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Editorial: ‘God help us’ as pastors hide behind their pulpits
About politics and other thingsOctober 23, 2013 | 1,597 views | 8 comments
These were the words of Pastor Rafael Cruz, father of Texas Sen. Ted Cruz, as he addressed the American Exceptionalism event in Floresville Saturday.
Look at what is happening in America, he said, as pastors hide behind their pulpits and just “go along” with restrictive government edicts because “it’s politics.”
In 1954 Sen. Lyndon B. Johnson added churches to the 501c3 tax code, but Johnson was no friend of religion. Rather, he did this to get back at those who opposed him. This was his attempt to control them.
The churches remained silent.
Pastors almost universally accepted this designation and have been hiding behind the tax-exempt status ever since. Cruz says passionately, “Churches are to blame.” Instead of speaking out, our religious leaders cower behind their pulpits, throw their hands up, and say that it’s “only politics.” Complacency has replaced the concept of American Exceptionalism.
In 1963, prayer and Bible readings were taken out of public schools. Pastors meekly proclaimed from behind their pulpits that it was “only politics.” American indifference prevailed.
Following this, SAT scores dropped dramatically; sexually transmitted diseases skyrocketed, as did pregnancies in unwed teenage girls. Detractors would, of course, find other explanations, however plausible they may be, but the statistics are undeniable.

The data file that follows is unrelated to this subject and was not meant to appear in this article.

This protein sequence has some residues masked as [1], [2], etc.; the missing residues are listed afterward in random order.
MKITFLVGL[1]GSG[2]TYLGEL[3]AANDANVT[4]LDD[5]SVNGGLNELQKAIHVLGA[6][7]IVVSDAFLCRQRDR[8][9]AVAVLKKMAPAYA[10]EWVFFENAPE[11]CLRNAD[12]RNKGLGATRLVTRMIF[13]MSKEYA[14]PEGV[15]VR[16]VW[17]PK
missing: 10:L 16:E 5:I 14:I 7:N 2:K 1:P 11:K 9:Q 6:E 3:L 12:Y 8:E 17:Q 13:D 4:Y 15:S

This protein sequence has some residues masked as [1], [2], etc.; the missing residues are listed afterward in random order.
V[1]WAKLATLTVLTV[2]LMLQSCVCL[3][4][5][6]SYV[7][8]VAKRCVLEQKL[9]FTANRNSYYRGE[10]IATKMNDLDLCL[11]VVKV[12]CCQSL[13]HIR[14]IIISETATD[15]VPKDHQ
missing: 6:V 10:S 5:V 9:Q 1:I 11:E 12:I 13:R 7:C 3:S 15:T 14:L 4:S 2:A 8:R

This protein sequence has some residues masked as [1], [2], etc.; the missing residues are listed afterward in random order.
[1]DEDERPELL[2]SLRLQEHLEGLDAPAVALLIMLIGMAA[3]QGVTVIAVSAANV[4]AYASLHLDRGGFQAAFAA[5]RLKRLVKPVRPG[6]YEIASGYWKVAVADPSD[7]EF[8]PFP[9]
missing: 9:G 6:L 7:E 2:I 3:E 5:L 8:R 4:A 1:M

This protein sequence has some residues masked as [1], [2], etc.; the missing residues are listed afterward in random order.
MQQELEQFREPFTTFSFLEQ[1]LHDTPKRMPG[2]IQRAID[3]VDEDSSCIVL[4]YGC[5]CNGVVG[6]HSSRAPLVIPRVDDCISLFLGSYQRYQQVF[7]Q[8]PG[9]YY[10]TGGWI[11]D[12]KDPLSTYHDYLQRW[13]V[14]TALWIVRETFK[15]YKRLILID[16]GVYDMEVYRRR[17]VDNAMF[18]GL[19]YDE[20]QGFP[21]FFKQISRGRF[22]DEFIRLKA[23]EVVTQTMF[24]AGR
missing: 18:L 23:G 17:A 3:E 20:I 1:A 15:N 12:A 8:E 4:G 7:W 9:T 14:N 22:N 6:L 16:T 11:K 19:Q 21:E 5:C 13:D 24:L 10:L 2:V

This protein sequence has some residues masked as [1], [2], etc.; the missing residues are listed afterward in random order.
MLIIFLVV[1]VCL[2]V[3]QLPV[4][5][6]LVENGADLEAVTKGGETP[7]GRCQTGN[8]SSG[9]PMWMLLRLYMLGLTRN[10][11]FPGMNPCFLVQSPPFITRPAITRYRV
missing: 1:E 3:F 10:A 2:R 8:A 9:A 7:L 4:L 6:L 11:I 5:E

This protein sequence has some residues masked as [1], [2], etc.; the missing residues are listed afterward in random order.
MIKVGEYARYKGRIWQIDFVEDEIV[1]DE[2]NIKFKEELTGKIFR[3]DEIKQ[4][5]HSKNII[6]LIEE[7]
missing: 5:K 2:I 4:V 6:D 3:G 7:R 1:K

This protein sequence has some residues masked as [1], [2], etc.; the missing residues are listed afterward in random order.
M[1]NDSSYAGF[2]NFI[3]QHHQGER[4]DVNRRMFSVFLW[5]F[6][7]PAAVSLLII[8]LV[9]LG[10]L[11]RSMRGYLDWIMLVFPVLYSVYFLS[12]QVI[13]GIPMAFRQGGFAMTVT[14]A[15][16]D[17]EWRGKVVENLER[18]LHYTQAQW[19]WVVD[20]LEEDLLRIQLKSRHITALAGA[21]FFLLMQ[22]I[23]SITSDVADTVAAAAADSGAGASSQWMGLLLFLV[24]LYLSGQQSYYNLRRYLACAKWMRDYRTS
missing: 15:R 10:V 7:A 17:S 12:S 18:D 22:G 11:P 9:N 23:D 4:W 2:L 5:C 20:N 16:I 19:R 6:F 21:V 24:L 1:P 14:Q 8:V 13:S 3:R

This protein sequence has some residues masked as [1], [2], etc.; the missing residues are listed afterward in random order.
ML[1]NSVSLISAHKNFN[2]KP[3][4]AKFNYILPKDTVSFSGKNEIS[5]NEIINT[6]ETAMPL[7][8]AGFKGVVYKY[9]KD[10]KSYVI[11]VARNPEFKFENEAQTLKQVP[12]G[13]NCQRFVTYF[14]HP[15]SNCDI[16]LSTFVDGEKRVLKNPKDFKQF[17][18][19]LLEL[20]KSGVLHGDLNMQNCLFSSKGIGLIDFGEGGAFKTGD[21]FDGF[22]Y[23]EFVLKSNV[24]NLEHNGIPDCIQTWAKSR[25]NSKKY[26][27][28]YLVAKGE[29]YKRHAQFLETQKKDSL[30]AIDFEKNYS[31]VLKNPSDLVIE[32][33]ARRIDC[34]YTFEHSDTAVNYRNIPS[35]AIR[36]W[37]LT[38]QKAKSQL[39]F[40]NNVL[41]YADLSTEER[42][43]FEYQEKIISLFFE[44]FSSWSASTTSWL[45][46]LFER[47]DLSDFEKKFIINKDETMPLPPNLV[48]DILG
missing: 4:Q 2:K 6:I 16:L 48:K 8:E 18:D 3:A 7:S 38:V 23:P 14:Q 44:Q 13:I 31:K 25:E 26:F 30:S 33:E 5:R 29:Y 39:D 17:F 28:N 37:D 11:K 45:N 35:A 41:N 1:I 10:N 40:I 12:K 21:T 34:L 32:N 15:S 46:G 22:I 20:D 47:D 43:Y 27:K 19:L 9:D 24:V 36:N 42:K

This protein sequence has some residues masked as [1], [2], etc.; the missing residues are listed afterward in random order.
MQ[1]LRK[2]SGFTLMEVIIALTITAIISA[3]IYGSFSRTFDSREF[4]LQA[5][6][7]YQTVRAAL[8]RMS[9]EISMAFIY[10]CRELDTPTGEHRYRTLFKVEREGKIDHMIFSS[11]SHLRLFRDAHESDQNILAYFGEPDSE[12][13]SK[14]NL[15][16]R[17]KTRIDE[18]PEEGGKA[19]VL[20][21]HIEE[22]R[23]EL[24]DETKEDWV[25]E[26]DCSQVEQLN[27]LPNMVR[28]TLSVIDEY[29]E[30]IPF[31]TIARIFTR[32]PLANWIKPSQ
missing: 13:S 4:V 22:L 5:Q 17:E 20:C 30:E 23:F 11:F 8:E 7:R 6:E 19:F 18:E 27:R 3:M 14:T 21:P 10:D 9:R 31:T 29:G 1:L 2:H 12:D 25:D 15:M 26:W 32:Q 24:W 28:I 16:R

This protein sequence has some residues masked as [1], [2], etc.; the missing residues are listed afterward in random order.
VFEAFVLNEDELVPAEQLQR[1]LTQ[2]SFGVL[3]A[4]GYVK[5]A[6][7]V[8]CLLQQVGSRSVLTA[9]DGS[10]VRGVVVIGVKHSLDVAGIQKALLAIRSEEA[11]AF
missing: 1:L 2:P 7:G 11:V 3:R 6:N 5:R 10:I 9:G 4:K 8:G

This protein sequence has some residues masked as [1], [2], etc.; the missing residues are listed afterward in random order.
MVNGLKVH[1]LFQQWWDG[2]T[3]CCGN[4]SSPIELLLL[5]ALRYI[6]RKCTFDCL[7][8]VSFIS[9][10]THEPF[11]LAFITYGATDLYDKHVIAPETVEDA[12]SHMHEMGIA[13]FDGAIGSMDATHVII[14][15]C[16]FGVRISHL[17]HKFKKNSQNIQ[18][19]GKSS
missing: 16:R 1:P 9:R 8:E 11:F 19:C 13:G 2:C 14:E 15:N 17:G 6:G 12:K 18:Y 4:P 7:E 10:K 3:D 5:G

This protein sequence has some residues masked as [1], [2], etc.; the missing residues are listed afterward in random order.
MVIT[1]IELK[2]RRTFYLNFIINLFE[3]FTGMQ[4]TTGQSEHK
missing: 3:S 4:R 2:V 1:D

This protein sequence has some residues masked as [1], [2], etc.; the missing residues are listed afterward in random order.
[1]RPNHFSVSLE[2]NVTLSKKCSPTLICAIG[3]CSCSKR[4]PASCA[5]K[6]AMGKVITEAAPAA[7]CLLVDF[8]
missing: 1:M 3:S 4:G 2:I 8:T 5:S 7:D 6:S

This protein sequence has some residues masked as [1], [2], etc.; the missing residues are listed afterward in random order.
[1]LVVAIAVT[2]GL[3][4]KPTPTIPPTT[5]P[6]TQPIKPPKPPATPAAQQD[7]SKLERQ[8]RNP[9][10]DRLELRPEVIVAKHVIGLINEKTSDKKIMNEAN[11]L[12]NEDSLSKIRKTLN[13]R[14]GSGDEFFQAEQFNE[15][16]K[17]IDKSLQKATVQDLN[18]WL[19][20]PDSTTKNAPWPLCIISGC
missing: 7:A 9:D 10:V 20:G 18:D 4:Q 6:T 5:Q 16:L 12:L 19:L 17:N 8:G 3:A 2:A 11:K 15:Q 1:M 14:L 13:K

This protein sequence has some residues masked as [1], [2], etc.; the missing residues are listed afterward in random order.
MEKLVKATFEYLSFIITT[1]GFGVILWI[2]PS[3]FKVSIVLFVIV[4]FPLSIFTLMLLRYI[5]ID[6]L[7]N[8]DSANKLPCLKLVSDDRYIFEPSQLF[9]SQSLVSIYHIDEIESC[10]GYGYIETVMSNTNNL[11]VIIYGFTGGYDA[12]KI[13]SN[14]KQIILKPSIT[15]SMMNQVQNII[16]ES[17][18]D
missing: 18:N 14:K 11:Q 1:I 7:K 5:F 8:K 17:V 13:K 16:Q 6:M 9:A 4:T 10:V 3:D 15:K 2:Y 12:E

Still, the decline in American Exceptionalism continued. The churches remained silent.
With the 1973 Supreme Court decision in Roe v. Wade, states were forbidden from restricting a woman’s “right to an abortion.” Churches feared the loss of their 501c3 tax-exempt status, while more than 55 million babies have been aborted.
The churches remained silent.
In 2013, Christians are being denied exemptions to health-insurance rules that go against biblical doctrine. Obamacare marches on, forcing Americans into compliance under threat of fines and penalties.
The churches remained silent, fearing for their tax-exempt status.
A few organizations and businesses have spoken out (as have some churches) and some have even gone to court at great personal peril. But are pastors still hiding behind their pulpits? If Christians and Jews were to unite with a passion for their beliefs, they would be a force that could not be stopped, said Cruz. But there is no passion.
Cruz gives the analogy of a frog that cannot be thrown into a pot of boiling water to die because he will jump out. However, if you put this same frog into a pot of nice lukewarm water, the frog relaxes and enjoys the swim. The heat gradually increases, but the frog doesn’t notice.
Such is the case with Americans’ gradual loss of freedom. We are being affected by restrictive regulations and onerous taxes, but we hardly notice. It’s “only politics,” we say. Those who do speak out are ridiculed and called names by the very people who profess to support freedom of speech.
We must become part of the solution, exhorts Cruz.
He points out that the Bible tells us how to vote. In Exodus 18:21: For your leaders, select out of all the people, able men who fear God, men of truth, those who hate dishonest gain. And likewise in Acts 6:3: Choose seven men from among you who are known to be full of the Spirit and wisdom and turn responsibility over to them.
The elections in 2014 will be an opportunity to elect righteous people, but that can only happen if the Judeo-Christian population will get out and vote. That can only happen if pastors quit hiding behind their nonprofits and face the people.
In 2012, Barack Hussein Obama was elected without an estimated 94 million eligible Americans casting their ballots.
As Pastor Rafael Cruz said Saturday: God Help Us!”
(Part II next week.)
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